Legrand Legacy: Tale of the Fatebounds
Top Critic Average
Quality “old schooled” RPGs are becoming fewer and farther between as the more open world and “immersive” styles take over. Semisoft’s kickstarted Legrand Legacy: Tale of the Fatebound is a nod to that previous level of quality which should make fans of the late PS2 / early PS3 era feel right at home alongside those of Mistwalker’s Lost Odyssey.
Fans of JRPGs, classic and modern, would be doing themselves a disservice in passing on this title. It has a few noticeable quirks and stumbles, but Legrand Legacy is an excellent way to kick off one of my favorite gaming genres in 2018.
I love that Legrand Legacy challenges itself to be something a little bit different while also reaching for a long-lost emotional connection to the games that it loved.
Fans of difficult RPGs will enjoy Legrand, but with so many tactics required for normal battles, rigging encounters in your favour or stockpiling items, any player might feel like the game was against them. Against other “difficult” games like Dark Souls that allowed skill to prevail over stats, Legrand feels too narrowed into numbers or the single path allowed for victory.
A game that is nearly the sucessor of Final Fantasy serie, a great RPG that will make you stay hours playing it.
Review in Spanish | Read full review
Legrand Legacy is a strange proposition: it’s a love letter to JRPGs, produced by a small indie team with AAA ambitions but a small budget, capable of providing over two dozen hours of classic gameplay brought down by some rough edges and bland writing, all priced at what you’d expect for a AA game.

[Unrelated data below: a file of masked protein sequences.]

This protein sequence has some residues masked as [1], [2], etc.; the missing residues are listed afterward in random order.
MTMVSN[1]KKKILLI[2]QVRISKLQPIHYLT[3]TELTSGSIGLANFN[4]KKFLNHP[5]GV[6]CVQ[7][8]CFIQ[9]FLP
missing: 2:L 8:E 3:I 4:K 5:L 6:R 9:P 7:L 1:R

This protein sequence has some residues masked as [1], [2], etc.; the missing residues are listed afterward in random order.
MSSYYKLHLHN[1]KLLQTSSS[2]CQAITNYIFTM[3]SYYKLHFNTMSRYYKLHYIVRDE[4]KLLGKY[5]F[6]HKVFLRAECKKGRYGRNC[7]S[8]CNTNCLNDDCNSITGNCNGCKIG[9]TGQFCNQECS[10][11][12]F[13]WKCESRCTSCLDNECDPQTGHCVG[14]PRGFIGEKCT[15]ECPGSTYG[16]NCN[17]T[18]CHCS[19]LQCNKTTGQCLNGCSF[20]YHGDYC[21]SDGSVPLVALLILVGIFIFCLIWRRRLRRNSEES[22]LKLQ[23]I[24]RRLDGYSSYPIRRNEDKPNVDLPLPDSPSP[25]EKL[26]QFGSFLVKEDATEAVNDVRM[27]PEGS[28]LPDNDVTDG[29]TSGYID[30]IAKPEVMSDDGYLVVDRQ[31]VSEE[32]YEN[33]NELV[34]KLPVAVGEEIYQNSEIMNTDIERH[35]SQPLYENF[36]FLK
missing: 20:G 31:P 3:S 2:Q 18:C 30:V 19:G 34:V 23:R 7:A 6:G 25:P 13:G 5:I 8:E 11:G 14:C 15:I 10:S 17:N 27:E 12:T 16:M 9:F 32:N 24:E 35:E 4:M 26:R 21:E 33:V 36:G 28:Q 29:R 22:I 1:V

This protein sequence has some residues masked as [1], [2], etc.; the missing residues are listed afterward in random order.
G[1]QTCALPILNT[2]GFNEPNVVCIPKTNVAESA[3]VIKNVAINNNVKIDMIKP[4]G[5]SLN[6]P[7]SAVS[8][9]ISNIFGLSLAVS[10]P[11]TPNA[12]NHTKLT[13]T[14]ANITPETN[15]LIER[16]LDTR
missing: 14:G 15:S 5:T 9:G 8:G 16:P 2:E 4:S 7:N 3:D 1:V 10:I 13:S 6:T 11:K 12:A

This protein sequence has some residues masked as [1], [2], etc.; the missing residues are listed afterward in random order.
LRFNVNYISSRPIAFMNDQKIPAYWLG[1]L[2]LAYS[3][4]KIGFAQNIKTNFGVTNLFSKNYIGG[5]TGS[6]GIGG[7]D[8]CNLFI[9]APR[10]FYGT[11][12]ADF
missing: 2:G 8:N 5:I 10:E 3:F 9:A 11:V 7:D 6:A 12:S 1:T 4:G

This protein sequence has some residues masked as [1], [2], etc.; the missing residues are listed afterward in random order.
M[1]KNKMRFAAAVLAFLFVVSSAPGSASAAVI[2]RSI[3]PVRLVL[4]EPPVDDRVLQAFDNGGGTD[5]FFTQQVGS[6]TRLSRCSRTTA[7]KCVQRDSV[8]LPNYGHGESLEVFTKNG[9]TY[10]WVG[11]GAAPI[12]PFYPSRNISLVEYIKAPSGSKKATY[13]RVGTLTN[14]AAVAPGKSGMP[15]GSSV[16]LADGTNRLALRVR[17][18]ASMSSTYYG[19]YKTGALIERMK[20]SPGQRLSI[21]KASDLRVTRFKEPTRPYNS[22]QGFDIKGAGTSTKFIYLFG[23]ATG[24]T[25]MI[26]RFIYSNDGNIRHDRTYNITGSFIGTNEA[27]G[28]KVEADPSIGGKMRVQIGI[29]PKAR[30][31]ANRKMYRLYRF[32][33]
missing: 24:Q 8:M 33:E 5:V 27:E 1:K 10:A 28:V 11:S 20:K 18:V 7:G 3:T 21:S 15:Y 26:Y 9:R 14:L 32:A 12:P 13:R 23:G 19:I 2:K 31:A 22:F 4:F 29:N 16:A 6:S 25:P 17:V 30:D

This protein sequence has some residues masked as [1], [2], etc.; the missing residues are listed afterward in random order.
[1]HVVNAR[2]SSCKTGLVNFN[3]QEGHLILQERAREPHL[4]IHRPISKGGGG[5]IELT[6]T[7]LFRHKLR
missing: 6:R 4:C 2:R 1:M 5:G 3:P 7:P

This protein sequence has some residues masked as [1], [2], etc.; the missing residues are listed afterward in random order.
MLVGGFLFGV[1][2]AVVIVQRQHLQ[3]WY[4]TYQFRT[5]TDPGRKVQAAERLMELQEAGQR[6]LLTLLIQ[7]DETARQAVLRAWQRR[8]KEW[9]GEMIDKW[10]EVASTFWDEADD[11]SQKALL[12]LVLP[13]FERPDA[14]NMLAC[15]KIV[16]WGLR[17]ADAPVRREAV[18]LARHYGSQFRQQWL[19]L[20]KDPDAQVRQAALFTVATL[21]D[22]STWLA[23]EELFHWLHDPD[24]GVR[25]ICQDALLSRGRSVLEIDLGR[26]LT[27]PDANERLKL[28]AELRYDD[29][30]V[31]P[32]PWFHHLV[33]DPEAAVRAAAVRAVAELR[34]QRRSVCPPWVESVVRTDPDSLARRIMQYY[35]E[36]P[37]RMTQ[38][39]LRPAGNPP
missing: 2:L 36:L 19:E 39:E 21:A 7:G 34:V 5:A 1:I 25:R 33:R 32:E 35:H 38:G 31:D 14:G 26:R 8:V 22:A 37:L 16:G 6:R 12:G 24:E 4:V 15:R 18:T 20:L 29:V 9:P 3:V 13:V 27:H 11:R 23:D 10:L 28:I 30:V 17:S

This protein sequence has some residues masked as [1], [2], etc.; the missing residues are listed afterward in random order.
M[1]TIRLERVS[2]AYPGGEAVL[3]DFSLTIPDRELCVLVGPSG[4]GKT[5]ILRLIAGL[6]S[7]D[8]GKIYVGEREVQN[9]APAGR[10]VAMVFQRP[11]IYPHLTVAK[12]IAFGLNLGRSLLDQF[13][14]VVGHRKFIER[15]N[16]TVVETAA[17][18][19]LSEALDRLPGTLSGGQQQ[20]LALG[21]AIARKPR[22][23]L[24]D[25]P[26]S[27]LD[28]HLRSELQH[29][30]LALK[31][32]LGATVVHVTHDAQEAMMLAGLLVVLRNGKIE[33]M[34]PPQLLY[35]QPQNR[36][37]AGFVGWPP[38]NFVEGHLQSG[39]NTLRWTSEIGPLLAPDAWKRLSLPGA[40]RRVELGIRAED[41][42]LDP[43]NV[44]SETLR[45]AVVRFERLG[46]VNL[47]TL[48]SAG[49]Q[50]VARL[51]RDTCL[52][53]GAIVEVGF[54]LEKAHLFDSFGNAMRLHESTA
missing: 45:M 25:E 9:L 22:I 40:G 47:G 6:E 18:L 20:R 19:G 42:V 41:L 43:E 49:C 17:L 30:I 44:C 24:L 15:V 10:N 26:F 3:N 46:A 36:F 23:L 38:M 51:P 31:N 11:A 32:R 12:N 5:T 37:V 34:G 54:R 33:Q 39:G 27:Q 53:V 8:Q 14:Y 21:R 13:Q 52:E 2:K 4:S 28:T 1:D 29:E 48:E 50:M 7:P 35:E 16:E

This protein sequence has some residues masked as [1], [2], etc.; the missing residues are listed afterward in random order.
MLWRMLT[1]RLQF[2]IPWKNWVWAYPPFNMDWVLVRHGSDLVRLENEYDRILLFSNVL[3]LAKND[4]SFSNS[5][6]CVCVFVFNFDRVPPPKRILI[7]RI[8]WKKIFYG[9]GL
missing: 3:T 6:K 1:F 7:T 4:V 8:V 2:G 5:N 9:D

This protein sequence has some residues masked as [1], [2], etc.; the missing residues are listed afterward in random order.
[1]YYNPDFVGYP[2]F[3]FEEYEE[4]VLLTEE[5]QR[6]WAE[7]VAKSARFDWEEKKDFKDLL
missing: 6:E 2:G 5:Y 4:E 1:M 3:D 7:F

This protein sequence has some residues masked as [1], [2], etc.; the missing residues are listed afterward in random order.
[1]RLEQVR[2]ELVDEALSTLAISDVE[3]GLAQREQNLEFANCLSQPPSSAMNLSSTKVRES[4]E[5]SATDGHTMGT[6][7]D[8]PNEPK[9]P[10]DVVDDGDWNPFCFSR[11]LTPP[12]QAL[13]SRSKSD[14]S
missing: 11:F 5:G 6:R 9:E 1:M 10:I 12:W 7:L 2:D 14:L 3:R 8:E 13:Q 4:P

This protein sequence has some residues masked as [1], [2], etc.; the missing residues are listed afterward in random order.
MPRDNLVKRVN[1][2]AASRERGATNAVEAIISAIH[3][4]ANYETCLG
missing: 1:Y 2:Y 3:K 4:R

An engaging JRPG with many new concepts, albeit a bit rough around the edges
Legrand Legacy: Tale of the Fatebounds is a perfectly good, functional flashback to an earlier time in JRPGs. Aesthetically it is really pleasing, the combat is a nice mix of turn-based while requiring you to stay engaged with it instead of just mashing through menu items and while early on the narrative looked like it was going to travel some well-worn, overly familiar tropes, the characters and world are more interesting than they might initially appear.
There is so much about this game that left me feeling that it was close to being the love letter to old school RPGs that it aspired to be. However, it manages to come up just short with its best features while going way overboard with its worst. LeGrand Legacy will provide you with about 30 or so hours of gameplay, but you can stretch it out to 40 if you care to comb through limitless walls of text to find the deepest details of the history of LeGrand. There is a respectable amount of content here that will only cost you about $20 USD, but unfortunately, I simply can’t recommend the Switch version at this time.
Fans of the JRPG genre are the target audience here, especially those who have an appreciation for titles from a couple of generations back. The good news is, this is a genre that generally ages rather well, and Legrand Legacy: Tale of the Fatebounds is a welcome throwback to that era. Still, a bit more effort put into developing the characters and steering away from some of the overly familiar tropes of the genre would have gone a long ways toward making Legrand Legacy a more memorable overall experience. It is fun while you play it, but falls short of the unforgettable games of the past it tries to emulate.